For years experts have known that climate change disproportionately affects Latinos. And, as we’re learning more about COVID-19, some have noted that many of the root causes of climate change also increase the chances of pandemics. And more sustainable practices could decrease risk for disease while also lowering risk for crises like the massive fires in California.
This week’s “5 Essential Updates” for our gente focuses on the ways COVID-19 overlaps with the climate crisis. We include farm workers harvesting under smokey skies, years of the meat industry dismissing pandemic warnings, and activists defending our people.
1. Farmwork through the smoke — In the middle of the COVID-19 pandemic and raging fires in California, farm workers are STILL being forced to choose between their health and a paycheck. A recent report found that long-term exposure to air pollution increases risk to COVID-19 death and wildfire smoke can exacerbate pre-existing conditions.
2. Incarcerated labor to fight fires — Latinos make-up around 40% of California’s incarcerated population, which has played a crucial role in containing wildfires for decades, for only $1 / hour. This year, many inmates were released from jail in order to protect them from the coronavirus. Relying on underpaid incarcerated people who are now absent from the fire lines is a questionable approach.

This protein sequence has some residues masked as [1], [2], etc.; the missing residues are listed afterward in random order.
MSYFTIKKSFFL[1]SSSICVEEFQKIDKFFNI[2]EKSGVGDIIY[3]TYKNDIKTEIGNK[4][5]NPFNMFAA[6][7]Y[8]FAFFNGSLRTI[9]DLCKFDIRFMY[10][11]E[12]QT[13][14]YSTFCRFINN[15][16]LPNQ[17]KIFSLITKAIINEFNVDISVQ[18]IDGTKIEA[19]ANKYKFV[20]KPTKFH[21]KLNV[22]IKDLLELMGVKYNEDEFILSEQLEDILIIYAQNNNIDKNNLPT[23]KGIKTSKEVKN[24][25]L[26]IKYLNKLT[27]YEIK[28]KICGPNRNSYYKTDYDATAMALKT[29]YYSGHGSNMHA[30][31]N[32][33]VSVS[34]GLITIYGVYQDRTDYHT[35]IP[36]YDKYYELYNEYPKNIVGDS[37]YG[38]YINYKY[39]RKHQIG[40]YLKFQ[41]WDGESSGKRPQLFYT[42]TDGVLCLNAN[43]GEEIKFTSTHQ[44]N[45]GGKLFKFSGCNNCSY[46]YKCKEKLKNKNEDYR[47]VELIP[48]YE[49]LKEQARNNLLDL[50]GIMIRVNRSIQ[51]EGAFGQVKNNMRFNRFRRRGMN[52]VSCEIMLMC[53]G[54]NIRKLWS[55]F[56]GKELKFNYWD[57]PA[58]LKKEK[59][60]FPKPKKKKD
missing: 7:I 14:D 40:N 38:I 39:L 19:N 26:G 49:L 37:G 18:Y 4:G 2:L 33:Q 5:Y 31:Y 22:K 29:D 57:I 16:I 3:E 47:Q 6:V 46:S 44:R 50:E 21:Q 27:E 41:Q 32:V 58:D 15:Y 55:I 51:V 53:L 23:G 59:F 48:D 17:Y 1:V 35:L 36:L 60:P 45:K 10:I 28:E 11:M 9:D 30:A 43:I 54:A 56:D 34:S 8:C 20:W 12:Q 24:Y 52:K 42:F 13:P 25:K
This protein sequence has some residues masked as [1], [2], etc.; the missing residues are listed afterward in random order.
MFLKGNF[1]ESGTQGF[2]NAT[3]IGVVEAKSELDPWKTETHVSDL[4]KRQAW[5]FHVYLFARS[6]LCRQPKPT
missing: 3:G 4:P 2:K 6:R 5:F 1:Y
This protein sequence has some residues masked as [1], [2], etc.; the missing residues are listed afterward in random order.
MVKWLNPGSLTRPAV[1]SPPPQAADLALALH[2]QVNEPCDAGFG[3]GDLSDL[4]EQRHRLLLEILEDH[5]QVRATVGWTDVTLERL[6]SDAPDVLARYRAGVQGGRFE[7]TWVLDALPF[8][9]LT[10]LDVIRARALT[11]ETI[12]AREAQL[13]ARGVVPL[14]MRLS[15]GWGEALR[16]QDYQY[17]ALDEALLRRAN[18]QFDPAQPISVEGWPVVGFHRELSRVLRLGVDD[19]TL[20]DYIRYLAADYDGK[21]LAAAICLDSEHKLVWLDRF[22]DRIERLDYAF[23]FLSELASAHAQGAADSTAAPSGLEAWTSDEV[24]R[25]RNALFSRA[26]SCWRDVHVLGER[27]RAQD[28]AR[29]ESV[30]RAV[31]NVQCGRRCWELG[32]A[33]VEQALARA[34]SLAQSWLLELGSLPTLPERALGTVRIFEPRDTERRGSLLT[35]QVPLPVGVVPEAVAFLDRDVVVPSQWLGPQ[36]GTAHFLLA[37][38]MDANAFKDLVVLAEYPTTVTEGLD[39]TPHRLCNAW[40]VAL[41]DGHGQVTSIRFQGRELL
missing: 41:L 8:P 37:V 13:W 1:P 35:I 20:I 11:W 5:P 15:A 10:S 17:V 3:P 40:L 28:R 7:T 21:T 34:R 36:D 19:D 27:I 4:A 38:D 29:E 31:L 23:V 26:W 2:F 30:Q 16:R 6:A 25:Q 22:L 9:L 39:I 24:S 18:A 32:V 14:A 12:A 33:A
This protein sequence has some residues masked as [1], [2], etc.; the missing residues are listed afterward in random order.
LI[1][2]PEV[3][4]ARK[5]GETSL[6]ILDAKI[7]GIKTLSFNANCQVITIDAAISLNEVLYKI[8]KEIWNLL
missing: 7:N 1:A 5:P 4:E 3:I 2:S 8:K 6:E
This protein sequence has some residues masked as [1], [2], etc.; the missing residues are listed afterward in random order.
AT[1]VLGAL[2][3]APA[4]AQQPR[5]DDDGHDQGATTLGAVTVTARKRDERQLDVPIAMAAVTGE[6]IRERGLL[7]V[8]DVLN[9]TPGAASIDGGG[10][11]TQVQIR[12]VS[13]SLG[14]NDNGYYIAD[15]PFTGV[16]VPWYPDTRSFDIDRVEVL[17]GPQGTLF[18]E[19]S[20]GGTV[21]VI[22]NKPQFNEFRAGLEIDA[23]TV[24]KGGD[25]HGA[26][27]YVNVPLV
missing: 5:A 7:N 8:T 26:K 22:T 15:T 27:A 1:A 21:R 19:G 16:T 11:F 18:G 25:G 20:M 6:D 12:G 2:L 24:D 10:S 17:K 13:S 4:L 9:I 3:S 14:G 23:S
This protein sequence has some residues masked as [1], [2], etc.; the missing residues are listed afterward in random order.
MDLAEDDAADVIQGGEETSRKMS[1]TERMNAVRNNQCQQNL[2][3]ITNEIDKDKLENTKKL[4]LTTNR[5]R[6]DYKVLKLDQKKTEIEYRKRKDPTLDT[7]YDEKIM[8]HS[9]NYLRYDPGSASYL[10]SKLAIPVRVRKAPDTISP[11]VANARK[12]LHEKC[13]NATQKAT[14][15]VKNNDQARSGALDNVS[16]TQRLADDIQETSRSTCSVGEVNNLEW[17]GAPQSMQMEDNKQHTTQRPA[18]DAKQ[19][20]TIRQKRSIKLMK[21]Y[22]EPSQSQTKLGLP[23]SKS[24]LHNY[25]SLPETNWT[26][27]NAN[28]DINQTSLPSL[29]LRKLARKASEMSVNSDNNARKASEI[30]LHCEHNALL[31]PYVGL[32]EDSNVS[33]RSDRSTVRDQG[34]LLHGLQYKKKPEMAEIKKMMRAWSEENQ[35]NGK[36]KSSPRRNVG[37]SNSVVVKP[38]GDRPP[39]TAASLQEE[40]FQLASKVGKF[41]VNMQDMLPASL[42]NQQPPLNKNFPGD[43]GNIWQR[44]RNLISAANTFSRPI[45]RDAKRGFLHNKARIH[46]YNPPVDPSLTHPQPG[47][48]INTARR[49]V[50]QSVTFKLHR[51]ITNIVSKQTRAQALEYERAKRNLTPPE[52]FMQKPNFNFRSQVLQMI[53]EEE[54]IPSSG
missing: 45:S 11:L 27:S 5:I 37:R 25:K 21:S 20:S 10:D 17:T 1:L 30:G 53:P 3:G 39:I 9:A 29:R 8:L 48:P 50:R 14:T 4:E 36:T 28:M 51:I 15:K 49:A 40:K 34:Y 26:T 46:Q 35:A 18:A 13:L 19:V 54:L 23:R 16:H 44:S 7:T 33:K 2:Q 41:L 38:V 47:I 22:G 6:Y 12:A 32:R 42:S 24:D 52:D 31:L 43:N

3. Meatpacking companies dismissed warnings — One of the hardest-hit industries from the pandemic are the meat packing plants, which employ a majority of immigrants and left tens of thousands of workers infected with COVID-19. These companies claimed there was no way to predict a pandemic, but a new report uncovered how this industry ignored warnings for years.
4. A Puerto Rican artist challenges catastrophe — Since Hurricane Maria struck the island in 2016, Puerto Ricans have suffered physically and economically. Now, they are being affected by tourists who flock to the island during COVID-19. A new video for the song, “Mío” by Boricua group Buscabulla, questions these tourists and their impact.
5. A fund for the undocumented — Erika VanDyke is a Colombian American in Michigan, and one of the organizers of La Lucha Fund, a grassroots effort that provides assistance to undocumented people during the pandemic. As Latinos continue to be among the most affected by ongoing crises, we applaud these types of support networks.